The next choice was water, food and shelter.  For water and food I chose a kit that was designed for 1 person for 48 hours.  In it are water packets as well as 2400 calorie ration bars.  I also added a LifeStraw, water purification tablets, and a 2 liter canteen as it is clear that the water provided in the kit would not last long if the weather is hot.

Shelter can be a small tarp held up by a single stick, or you can purchase a small 2 man single pole tent .  Part of the shelter is your sleeping bag, and for this I specifically suggest the US Army Patrol Bag stuffed into a waterproof case and strapped to the lowest part of the backpack.  You should also throw in a space blanket to add to your ability to stay warm, these often come with survival kits and first aid kits if you go that route. 

 You will need a fire starting kit, not only to heat up food but to aid in warmth and safety.  Fire starting supplies should begin with a phosphorous fire starter kit and water proof matches.  Add to that some sort of saw, machete or hatchet to make wood collection go easier.  Also you may want to add an entrenching tool or folding shovel to dig a firepit making it easier to conceal and put out.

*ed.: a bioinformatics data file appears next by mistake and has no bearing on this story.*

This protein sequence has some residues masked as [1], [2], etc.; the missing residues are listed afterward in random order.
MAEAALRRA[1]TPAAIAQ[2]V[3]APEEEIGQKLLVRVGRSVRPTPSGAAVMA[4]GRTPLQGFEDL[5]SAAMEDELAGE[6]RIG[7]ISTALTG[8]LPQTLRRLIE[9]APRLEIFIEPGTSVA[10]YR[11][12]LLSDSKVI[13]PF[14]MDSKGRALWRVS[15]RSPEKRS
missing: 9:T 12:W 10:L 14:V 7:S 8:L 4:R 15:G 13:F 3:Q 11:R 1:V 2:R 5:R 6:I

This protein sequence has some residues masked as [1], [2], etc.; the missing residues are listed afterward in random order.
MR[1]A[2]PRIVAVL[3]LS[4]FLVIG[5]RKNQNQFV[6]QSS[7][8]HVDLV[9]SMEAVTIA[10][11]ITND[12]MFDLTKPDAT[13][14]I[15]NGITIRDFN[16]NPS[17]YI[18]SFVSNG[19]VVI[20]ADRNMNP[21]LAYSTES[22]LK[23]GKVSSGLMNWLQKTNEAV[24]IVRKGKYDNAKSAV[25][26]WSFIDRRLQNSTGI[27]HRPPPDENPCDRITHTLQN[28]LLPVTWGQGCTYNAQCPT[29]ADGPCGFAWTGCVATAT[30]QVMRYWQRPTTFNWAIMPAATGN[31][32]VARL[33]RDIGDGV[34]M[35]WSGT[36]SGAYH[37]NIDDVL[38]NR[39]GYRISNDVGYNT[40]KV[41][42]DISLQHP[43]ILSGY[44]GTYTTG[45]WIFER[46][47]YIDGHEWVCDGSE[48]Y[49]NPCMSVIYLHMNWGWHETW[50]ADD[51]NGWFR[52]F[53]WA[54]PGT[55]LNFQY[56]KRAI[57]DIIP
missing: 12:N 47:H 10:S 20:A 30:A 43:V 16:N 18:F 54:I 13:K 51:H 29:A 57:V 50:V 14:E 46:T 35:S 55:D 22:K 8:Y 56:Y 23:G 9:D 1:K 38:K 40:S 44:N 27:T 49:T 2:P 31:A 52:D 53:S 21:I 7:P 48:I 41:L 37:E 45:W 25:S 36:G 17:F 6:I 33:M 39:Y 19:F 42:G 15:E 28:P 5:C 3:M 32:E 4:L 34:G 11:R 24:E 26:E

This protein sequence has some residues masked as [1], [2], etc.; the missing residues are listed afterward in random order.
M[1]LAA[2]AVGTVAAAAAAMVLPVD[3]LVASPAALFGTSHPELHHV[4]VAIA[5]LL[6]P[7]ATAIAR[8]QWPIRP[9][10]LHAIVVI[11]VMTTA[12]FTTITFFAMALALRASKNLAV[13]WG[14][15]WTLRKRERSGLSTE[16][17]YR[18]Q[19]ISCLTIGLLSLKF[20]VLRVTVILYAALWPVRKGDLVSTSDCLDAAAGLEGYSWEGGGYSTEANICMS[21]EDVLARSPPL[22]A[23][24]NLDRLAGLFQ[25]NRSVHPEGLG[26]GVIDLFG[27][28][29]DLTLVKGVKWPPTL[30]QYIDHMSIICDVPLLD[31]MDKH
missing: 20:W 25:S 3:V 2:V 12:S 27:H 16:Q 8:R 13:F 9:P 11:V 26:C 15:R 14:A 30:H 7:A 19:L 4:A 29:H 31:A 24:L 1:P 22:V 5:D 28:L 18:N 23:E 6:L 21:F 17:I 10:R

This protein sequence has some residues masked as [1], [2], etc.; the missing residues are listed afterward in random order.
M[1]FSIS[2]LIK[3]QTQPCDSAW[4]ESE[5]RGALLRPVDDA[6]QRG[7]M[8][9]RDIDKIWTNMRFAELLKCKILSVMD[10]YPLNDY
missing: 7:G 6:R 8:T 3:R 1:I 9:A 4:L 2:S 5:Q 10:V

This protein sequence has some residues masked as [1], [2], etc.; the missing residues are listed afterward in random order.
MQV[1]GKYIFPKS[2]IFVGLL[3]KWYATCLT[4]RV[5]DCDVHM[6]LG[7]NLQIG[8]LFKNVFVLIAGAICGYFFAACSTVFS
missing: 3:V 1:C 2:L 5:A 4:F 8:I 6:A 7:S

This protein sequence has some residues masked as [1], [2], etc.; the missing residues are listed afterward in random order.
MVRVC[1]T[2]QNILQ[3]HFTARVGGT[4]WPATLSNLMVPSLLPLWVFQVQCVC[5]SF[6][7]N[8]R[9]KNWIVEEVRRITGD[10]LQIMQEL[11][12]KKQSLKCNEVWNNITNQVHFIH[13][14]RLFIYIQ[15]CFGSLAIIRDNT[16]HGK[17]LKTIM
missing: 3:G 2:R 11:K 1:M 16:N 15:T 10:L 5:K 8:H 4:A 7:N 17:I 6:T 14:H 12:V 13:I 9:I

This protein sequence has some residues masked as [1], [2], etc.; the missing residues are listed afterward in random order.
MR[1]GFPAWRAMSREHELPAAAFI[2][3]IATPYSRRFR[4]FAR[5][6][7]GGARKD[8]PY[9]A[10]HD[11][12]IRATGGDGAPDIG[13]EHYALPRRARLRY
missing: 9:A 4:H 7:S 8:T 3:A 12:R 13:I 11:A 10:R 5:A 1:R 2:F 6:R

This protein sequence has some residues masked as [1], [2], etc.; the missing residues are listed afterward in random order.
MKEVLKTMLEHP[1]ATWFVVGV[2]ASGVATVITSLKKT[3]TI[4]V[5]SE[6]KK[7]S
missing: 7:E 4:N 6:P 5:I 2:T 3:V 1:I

Put together a small first aid kit or buy one from any camping store.   With a little research you may be able to build one yourself rather inexpensively.   You should plan for this to contain a lot of supplies for cuts, gashes, strains and sprains, and possibly a broken bone.  So be sure to include gauze, tape, splints, gloves, medicated ointments and of course alcohol.  Your muscles will be sore if you have to hike due to traffic jams so also include pain killers.

You will need to know where you are going and plan to not have GPS.  Be sure you have current maps of your region and the region you intend to get too as well as a compass and a flashlight.  If you don’t know how to read a map or use a compass, don’t wait until a disaster strikes.  Learn some basic orienteering now.

Knowing what is going on in the world is just as important as survival.  You will need a radio receiver that operates on something other than an electric plug.  The one I chose is from Sportsman’s Guide and has a crank that charges the batteries but can also run on solar and when fully charged will be able to charge up a cell phone, assuming you can get service.